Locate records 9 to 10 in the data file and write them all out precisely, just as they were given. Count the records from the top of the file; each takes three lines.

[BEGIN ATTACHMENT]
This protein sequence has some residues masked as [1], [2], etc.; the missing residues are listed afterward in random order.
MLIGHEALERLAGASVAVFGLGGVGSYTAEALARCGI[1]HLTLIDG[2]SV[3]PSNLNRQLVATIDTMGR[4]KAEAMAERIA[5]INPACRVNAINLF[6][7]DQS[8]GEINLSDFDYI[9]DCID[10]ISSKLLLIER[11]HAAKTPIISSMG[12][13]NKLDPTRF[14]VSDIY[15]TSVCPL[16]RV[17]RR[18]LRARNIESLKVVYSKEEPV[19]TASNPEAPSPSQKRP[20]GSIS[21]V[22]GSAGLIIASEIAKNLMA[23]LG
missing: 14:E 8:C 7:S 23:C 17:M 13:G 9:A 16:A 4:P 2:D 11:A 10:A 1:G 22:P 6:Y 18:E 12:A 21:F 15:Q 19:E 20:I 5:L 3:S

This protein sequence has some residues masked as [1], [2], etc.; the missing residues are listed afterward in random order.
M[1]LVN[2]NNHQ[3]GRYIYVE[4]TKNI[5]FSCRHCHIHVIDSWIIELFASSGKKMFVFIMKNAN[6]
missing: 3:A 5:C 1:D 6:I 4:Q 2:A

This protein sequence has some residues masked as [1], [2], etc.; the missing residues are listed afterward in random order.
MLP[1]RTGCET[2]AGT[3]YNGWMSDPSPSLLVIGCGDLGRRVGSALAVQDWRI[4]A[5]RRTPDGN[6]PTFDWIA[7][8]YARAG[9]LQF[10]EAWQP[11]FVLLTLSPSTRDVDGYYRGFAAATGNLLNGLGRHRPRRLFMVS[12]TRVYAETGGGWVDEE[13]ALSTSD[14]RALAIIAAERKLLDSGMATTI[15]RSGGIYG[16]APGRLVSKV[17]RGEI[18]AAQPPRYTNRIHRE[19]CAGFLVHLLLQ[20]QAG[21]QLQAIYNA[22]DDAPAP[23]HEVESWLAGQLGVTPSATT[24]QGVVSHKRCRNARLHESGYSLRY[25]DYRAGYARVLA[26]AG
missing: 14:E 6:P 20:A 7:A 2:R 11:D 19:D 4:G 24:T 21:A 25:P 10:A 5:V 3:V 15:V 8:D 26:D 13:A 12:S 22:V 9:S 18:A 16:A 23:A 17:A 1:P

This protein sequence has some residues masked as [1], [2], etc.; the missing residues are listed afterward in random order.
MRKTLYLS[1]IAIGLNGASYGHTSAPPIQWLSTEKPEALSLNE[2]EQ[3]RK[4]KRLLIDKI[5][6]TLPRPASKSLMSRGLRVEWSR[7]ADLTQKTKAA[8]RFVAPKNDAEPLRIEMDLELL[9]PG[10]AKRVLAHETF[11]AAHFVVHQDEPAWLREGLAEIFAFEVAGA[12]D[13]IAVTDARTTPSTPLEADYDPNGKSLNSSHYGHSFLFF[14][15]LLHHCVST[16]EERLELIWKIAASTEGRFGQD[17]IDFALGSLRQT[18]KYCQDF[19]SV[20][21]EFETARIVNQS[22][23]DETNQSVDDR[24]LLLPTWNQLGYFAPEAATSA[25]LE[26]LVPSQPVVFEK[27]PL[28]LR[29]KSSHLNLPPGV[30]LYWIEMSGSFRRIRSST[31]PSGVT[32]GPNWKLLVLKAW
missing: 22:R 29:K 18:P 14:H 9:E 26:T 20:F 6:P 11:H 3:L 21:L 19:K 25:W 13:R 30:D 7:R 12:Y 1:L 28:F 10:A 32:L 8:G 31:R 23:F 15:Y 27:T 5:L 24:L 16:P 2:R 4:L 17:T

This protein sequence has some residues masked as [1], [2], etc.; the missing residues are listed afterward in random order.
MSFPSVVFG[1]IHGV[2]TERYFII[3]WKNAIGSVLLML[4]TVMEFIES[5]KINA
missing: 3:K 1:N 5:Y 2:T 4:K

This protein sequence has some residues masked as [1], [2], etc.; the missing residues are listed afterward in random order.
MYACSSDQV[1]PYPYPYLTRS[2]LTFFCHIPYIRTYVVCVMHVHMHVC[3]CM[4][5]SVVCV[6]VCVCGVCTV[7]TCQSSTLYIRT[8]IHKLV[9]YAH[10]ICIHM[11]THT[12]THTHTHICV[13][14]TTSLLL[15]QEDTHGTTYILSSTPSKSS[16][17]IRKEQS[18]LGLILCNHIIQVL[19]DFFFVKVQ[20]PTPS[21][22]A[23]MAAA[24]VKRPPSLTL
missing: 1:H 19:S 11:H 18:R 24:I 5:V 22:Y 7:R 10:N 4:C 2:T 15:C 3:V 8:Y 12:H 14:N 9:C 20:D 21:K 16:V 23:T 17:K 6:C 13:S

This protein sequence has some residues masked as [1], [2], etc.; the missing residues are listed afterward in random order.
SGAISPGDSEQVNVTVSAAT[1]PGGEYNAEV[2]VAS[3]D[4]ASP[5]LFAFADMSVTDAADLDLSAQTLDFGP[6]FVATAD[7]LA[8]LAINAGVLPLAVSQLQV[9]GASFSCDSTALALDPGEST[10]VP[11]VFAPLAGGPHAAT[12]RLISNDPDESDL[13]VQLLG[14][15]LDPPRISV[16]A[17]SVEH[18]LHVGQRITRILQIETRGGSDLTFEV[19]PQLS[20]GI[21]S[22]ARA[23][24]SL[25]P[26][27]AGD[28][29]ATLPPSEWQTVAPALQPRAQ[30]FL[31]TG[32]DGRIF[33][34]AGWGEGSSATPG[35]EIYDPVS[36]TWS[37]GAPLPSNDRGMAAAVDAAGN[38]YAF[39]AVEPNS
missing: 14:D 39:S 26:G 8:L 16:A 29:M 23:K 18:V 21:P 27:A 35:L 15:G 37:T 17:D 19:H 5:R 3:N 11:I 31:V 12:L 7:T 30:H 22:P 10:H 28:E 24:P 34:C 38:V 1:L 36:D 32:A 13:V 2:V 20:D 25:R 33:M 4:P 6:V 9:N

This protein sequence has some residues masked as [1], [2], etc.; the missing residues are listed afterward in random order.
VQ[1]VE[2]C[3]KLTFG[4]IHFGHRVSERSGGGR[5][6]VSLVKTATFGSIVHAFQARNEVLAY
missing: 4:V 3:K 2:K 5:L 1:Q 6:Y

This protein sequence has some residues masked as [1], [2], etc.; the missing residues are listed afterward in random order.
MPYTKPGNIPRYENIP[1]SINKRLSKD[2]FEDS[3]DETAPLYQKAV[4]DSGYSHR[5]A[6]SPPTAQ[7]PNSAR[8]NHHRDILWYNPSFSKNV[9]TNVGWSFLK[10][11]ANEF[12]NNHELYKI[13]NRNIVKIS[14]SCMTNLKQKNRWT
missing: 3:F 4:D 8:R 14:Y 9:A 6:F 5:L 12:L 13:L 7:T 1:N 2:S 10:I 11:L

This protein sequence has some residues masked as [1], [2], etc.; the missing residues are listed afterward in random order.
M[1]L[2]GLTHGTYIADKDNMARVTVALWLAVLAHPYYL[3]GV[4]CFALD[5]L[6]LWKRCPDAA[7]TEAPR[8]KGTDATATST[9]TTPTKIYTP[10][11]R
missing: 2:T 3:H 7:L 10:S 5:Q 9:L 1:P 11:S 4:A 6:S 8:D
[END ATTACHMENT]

This protein sequence has some residues masked as [1], [2], etc.; the missing residues are listed afterward in random order.
MPYTKPGNIPRYENIP[1]SINKRLSKD[2]FEDS[3]DETAPLYQKAV[4]DSGYSHR[5]A[6]SPPTAQ[7]PNSAR[8]NHHRDILWYNPSFSKNV[9]TNVGWSFLK[10][11]ANEF[12]NNHELYKI[13]NRNIVKIS[14]SCMTNLKQKNRWT
missing: 3:F 4:D 8:R 14:Y 9:A 6:F 5:L 12:L 13:L 7:T 1:N 2:S 10:I 11:L

This protein sequence has some residues masked as [1], [2], etc.; the missing residues are listed afterward in random order.
M[1]L[2]GLTHGTYIADKDNMARVTVALWLAVLAHPYYL[3]GV[4]CFALD[5]L[6]LWKRCPDAA[7]TEAPR[8]KGTDATATST[9]TTPTKIYTP[10][11]R
missing: 2:T 3:H 7:L 10:S 5:Q 9:L 1:P 11:S 4:A 6:S 8:D